Pass the Purell, please. The article is written clearly and presents its facts very well, particularly regarding the evolution and research. I just got tired of reading how none of the patients had heard of MRSA when it's been out there for years. Granted, coverage has stepped up considerably since 2003, but it's a sad indicator of public ignorance on a significant health concern.


  • Layne Lebahn

    This book was very creepy at times, very sad at others. McKenna does a great job putting a human face on the disease, while also explaining the science in a way that a lay person could understand.I was a little numbed/bored at the end of the book - each new case or description of the ravages of the disease just began to seem repetitive after a while. But, overall, a great and captivating read.


  • Donna

    MRSA = bad. Washing with Soap = good.


  • Stephen

    When she said "Why read books about microbes that can kill you?", I answered "This is the stuff of which drama is made: medical hero versus advancing death with too few weapons and too little logistical support." I do rather wish that the hucksters who name books and design book covers would be a bit more reserved than screaming "Superbug: The Fatal Menace of MRSA." The only thing missing from this bright-red dust-cover is a man in a rubber monster suit (like "The Creature from the Black Lagoon" [...]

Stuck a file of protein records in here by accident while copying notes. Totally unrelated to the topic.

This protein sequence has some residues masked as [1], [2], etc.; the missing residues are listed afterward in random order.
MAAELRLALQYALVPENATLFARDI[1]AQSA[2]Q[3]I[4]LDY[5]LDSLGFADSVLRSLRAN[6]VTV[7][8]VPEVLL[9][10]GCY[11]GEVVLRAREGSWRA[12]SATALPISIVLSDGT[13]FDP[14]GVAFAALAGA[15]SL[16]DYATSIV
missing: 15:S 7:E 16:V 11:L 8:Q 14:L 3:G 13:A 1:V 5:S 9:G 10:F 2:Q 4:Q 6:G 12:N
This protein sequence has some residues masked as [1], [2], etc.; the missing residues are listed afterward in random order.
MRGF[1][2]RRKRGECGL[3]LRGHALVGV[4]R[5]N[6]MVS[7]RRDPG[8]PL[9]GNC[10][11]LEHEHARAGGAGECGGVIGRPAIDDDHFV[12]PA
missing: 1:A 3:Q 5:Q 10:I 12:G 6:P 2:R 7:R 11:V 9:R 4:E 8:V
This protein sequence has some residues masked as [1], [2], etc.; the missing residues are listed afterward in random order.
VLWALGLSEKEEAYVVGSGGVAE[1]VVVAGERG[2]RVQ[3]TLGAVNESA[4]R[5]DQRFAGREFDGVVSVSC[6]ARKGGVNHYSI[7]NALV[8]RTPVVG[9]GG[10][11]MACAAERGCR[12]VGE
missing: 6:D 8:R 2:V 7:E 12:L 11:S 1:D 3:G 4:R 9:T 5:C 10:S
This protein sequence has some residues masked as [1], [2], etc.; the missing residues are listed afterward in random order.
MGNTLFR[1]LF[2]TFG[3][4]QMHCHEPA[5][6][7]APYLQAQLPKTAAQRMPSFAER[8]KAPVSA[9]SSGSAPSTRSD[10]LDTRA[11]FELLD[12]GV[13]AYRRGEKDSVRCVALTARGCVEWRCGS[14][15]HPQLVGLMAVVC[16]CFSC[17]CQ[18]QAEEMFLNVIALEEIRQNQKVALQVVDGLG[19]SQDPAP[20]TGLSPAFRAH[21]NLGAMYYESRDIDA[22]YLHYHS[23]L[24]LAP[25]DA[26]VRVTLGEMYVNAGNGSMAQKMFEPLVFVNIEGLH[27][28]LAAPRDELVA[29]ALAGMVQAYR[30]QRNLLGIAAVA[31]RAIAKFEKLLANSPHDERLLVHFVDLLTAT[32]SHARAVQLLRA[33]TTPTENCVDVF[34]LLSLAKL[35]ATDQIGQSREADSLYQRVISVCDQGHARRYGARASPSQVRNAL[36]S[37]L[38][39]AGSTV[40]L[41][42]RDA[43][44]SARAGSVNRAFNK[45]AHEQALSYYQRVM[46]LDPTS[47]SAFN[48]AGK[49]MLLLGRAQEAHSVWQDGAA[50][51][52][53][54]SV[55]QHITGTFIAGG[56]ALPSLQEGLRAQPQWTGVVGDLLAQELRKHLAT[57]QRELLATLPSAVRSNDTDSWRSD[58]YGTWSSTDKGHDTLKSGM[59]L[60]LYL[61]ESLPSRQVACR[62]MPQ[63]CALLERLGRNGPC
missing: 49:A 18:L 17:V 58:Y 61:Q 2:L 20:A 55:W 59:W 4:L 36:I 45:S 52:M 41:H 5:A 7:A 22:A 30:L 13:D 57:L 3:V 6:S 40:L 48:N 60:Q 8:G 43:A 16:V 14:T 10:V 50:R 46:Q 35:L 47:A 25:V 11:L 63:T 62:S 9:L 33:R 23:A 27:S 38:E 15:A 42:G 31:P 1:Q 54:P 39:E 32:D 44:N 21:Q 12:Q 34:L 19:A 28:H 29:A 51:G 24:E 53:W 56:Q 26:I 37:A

• Melanie

    Maryn McKenna is a doctor that writes like a novelist. Her book gave the shakes and caused me to break out in a cold sweat. I read it in one sitting. Over the past 18 months or so, I've read just about everything I could find about MRSA including journal articles and clinical trial descriptions, but I could have saved myself the time and effort (not to mention the hours spent with a medical dictionary) by just reading this book. Everything you ever wanted to know about MRSA (and VISA and VRSA) - [...]


  • Frank

    Often, the books that frighten me the most aren't horror novels. Instead, I'm more likely to be disturbed after reading texts detailing real-life threats, especially dangers that are under reported and not taken seriously.So it's probably no surprise that Superbug: The Fatal Menace of MRSA scared the hell out of me. As the text's title indicates, Superbug is all about MRSA, a bacterium responsible for a range of difficult-to-treat infections. MRSA stands for Methicillin-resistant Staphylococcus [...]


  • Atar